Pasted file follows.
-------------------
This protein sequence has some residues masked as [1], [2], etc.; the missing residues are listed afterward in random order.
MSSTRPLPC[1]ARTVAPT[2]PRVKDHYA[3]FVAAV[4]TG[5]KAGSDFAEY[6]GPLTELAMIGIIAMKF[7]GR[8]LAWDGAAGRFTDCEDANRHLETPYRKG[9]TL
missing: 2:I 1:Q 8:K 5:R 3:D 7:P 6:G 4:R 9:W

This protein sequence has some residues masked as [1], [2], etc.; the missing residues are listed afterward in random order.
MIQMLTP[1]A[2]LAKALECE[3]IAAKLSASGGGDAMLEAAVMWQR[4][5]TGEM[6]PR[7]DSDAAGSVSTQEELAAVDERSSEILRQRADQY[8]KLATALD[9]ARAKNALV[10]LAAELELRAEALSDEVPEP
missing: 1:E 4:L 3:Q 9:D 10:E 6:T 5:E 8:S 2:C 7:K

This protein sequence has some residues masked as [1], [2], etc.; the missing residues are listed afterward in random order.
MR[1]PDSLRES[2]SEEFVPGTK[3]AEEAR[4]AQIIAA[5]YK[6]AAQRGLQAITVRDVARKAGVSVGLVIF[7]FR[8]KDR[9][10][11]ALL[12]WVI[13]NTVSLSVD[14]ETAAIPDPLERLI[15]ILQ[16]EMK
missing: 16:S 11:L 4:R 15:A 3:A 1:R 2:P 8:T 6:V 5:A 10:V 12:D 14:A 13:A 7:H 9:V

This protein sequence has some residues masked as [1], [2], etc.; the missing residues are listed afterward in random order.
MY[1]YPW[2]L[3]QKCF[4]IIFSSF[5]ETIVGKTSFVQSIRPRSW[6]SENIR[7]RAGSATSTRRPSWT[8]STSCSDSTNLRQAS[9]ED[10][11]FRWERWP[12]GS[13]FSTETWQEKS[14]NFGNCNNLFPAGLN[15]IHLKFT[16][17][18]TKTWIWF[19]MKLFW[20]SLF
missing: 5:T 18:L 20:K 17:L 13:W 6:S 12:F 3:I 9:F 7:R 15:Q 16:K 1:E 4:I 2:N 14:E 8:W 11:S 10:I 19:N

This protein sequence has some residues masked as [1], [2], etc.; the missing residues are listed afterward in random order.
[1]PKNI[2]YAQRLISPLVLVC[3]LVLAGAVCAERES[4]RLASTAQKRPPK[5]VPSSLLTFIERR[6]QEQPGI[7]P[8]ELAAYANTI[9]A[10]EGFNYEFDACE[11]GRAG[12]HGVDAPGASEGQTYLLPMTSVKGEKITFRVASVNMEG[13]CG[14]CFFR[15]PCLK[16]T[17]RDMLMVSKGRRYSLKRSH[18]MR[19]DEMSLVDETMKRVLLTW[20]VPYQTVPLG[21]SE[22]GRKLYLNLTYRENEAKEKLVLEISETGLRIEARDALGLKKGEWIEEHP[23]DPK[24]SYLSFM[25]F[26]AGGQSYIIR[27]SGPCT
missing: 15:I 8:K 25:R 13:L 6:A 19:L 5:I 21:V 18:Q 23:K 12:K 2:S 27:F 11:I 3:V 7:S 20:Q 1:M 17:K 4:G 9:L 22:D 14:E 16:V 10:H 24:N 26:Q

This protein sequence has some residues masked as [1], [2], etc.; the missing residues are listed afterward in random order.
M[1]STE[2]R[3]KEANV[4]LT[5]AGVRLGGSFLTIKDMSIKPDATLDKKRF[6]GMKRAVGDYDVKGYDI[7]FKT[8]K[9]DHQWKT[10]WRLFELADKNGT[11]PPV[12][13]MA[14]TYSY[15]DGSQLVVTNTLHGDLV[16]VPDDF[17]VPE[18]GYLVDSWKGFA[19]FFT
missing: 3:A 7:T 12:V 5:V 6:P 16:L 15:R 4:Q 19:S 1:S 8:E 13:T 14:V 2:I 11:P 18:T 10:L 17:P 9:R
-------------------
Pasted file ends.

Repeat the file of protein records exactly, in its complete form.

This protein sequence has some residues masked as [1], [2], etc.; the missing residues are listed afterward in random order.
MSSTRPLPC[1]ARTVAPT[2]PRVKDHYA[3]FVAAV[4]TG[5]KAGSDFAEY[6]GPLTELAMIGIIAMKF[7]GR[8]LAWDGAAGRFTDCEDANRHLETPYRKG[9]TL
missing: 2:I 1:Q 8:K 5:R 3:D 7:P 6:G 4:R 9:W

This protein sequence has some residues masked as [1], [2], etc.; the missing residues are listed afterward in random order.
MIQMLTP[1]A[2]LAKALECE[3]IAAKLSASGGGDAMLEAAVMWQR[4][5]TGEM[6]PR[7]DSDAAGSVSTQEELAAVDERSSEILRQRADQY[8]KLATALD[9]ARAKNALV[10]LAAELELRAEALSDEVPEP
missing: 1:E 4:L 3:Q 9:D 10:E 6:T 5:E 8:S 2:C 7:K

This protein sequence has some residues masked as [1], [2], etc.; the missing residues are listed afterward in random order.
MR[1]PDSLRES[2]SEEFVPGTK[3]AEEAR[4]AQIIAA[5]YK[6]AAQRGLQAITVRDVARKAGVSVGLVIF[7]FR[8]KDR[9][10][11]ALL[12]WVI[13]NTVSLSVD[14]ETAAIPDPLERLI[15]ILQ[16]EMK
missing: 16:S 11:L 4:R 15:A 3:A 1:R 2:P 8:T 6:V 5:A 10:V 12:D 14:A 13:A 7:H 9:V

This protein sequence has some residues masked as [1], [2], etc.; the missing residues are listed afterward in random order.
MY[1]YPW[2]L[3]QKCF[4]IIFSSF[5]ETIVGKTSFVQSIRPRSW[6]SENIR[7]RAGSATSTRRPSWT[8]STSCSDSTNLRQAS[9]ED[10][11]FRWERWP[12]GS[13]FSTETWQEKS[14]NFGNCNNLFPAGLN[15]IHLKFT[16][17][18]TKTWIWF[19]MKLFW[20]SLF
missing: 5:T 18:L 20:K 17:L 13:W 6:S 12:F 3:I 9:F 7:R 15:Q 16:K 1:E 4:I 2:N 14:E 8:W 11:S 10:I 19:N

This protein sequence has some residues masked as [1], [2], etc.; the missing residues are listed afterward in random order.
[1]PKNI[2]YAQRLISPLVLVC[3]LVLAGAVCAERES[4]RLASTAQKRPPK[5]VPSSLLTFIERR[6]QEQPGI[7]P[8]ELAAYANTI[9]A[10]EGFNYEFDACE[11]GRAG[12]HGVDAPGASEGQTYLLPMTSVKGEKITFRVASVNMEG[13]CG[14]CFFR[15]PCLK[16]T[17]RDMLMVSKGRRYSLKRSH[18]MR[19]DEMSLVDETMKRVLLTW[20]VPYQTVPLG[21]SE[22]GRKLYLNLTYRENEAKEKLVLEISETGLRIEARDALGLKKGEWIEEHP[23]DPK[24]SYLSFM[25]F[26]AGGQSYIIR[27]SGPCT
missing: 15:I 8:K 25:R 13:L 6:A 19:L 5:I 21:V 18:Q 23:K 12:K 2:S 27:F 11:I 3:V 7:S 20:Q 1:M 17:K 4:G 9:L 22:D 14:E 16:V 10:H 24:N 26:Q

This protein sequence has some residues masked as [1], [2], etc.; the missing residues are listed afterward in random order.
M[1]STE[2]R[3]KEANV[4]LT[5]AGVRLGGSFLTIKDMSIKPDATLDKKRF[6]GMKRAVGDYDVKGYDI[7]FKT[8]K[9]DHQWKT[10]WRLFELADKNGT[11]PPV[12][13]MA[14]TYSY[15]DGSQLVVTNTLHGDLV[16]VPDDF[17]VPE[18]GYLVDSWKGFA[19]FFT
missing: 3:A 7:T 12:V 5:V 6:P 16:L 15:R 4:Q 19:S 1:S 8:E 13:T 14:V 2:I 11:P 18:T 10:L 17:P 9:R